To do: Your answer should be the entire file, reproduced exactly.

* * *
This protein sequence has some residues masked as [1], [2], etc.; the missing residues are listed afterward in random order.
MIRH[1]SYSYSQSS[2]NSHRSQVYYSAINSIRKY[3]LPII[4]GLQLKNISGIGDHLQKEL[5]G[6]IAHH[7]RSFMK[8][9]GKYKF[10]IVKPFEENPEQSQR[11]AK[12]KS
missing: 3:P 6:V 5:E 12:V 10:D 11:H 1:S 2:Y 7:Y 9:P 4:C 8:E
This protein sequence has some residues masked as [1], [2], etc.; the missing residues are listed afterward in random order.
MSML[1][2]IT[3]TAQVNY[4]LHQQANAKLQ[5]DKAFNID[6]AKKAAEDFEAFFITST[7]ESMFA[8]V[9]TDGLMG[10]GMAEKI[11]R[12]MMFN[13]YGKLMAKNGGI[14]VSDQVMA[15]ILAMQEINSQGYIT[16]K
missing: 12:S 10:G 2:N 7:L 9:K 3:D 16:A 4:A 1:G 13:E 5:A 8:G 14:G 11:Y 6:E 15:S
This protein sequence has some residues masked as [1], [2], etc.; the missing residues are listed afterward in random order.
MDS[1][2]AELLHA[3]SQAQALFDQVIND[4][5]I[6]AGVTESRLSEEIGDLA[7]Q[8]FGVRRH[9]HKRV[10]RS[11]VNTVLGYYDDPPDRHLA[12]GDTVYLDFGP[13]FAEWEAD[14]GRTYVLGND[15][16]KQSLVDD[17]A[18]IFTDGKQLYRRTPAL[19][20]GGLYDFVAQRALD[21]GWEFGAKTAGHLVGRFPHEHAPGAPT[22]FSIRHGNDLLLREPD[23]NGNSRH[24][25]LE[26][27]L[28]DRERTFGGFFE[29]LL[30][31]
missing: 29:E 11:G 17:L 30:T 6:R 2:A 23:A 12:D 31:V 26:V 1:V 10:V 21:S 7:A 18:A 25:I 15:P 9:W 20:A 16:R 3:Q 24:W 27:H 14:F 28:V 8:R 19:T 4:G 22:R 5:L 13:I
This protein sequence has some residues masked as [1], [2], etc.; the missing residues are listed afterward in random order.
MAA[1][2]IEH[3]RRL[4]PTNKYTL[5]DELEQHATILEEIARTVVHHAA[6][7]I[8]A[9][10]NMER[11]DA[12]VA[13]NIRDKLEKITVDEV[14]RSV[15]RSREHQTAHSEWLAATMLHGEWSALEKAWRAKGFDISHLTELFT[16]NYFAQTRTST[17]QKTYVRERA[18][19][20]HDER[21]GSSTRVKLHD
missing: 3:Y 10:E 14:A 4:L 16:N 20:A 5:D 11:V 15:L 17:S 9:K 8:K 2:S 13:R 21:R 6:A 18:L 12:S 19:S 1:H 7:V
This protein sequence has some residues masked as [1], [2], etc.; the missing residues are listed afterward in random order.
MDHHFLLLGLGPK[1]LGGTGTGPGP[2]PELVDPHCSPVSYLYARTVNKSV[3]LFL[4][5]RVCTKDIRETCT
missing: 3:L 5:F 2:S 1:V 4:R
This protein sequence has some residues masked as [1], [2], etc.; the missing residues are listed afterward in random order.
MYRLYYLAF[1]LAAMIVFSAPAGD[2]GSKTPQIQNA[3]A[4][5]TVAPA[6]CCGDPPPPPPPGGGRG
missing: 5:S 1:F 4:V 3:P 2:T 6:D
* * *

This protein sequence has some residues masked as [1], [2], etc.; the missing residues are listed afterward in random order.
MIRH[1]SYSYSQSS[2]NSHRSQVYYSAINSIRKY[3]LPII[4]GLQLKNISGIGDHLQKEL[5]G[6]IAHH[7]RSFMK[8][9]GKYKF[10]IVKPFEENPEQSQR[11]AK[12]KS
missing: 3:P 6:V 5:E 12:V 10:D 11:H 1:S 2:Y 7:Y 9:P 4:C 8:E
This protein sequence has some residues masked as [1], [2], etc.; the missing residues are listed afterward in random order.
MSML[1][2]IT[3]TAQVNY[4]LHQQANAKLQ[5]DKAFNID[6]AKKAAEDFEAFFITST[7]ESMFA[8]V[9]TDGLMG[10]GMAEKI[11]R[12]MMFN[13]YGKLMAKNGGI[14]VSDQVMA[15]ILAMQEINSQGYIT[16]K
missing: 12:S 10:G 2:N 7:L 9:K 3:D 16:A 4:A 1:G 13:E 5:A 8:G 14:G 11:Y 6:E 15:S
This protein sequence has some residues masked as [1], [2], etc.; the missing residues are listed afterward in random order.
MDS[1][2]AELLHA[3]SQAQALFDQVIND[4][5]I[6]AGVTESRLSEEIGDLA[7]Q[8]FGVRRH[9]HKRV[10]RS[11]VNTVLGYYDDPPDRHLA[12]GDTVYLDFGP[13]FAEWEAD[14]GRTYVLGND[15][16]KQSLVDD[17]A[18]IFTDGKQLYRRTPAL[19][20]GGLYDFVAQRALD[21]GWEFGAKTAGHLVGRFPHEHAPGAPT[22]FSIRHGNDLLLREPD[23]NGNSRH[24][25]LE[26][27]L[28]DRERTFGGFFE[29]LL[30][31]
missing: 29:E 11:G 17:L 30:T 6:R 2:A 23:A 12:D 31:V 26:V 1:V 10:V 21:S 7:A 18:A 25:I 15:P 9:W 20:A 16:R 3:Q 24:W 27:H 14:F 28:V 8:R 19:T 4:G 22:R 5:L 13:I
This protein sequence has some residues masked as [1], [2], etc.; the missing residues are listed afterward in random order.
MAA[1][2]IEH[3]RRL[4]PTNKYTL[5]DELEQHATILEEIARTVVHHAA[6][7]I[8]A[9][10]NMER[11]DA[12]VA[13]NIRDKLEKITVDEV[14]RSV[15]RSREHQTAHSEWLAATMLHGEWSALEKAWRAKGFDISHLTELFT[16]NYFAQTRTST[17]QKTYVRERA[18][19][20]HDER[21]GSSTRVKLHD
missing: 3:Y 10:E 14:A 4:L 16:N 20:A 5:D 11:V 15:L 17:S 9:K 8:K 2:S 13:R 21:R 6:A 18:L 12:S 19:S 1:H 7:V
This protein sequence has some residues masked as [1], [2], etc.; the missing residues are listed afterward in random order.
MDHHFLLLGLGPK[1]LGGTGTGPGP[2]PELVDPHCSPVSYLYARTVNKSV[3]LFL[4][5]RVCTKDIRETCT
missing: 3:L 5:F 2:S 1:V 4:R
This protein sequence has some residues masked as [1], [2], etc.; the missing residues are listed afterward in random order.
MYRLYYLAF[1]LAAMIVFSAPAGD[2]GSKTPQIQNA[3]A[4][5]TVAPA[6]CCGDPPPPPPPGGGRG
missing: 5:S 1:F 4:V 3:P 2:T 6:D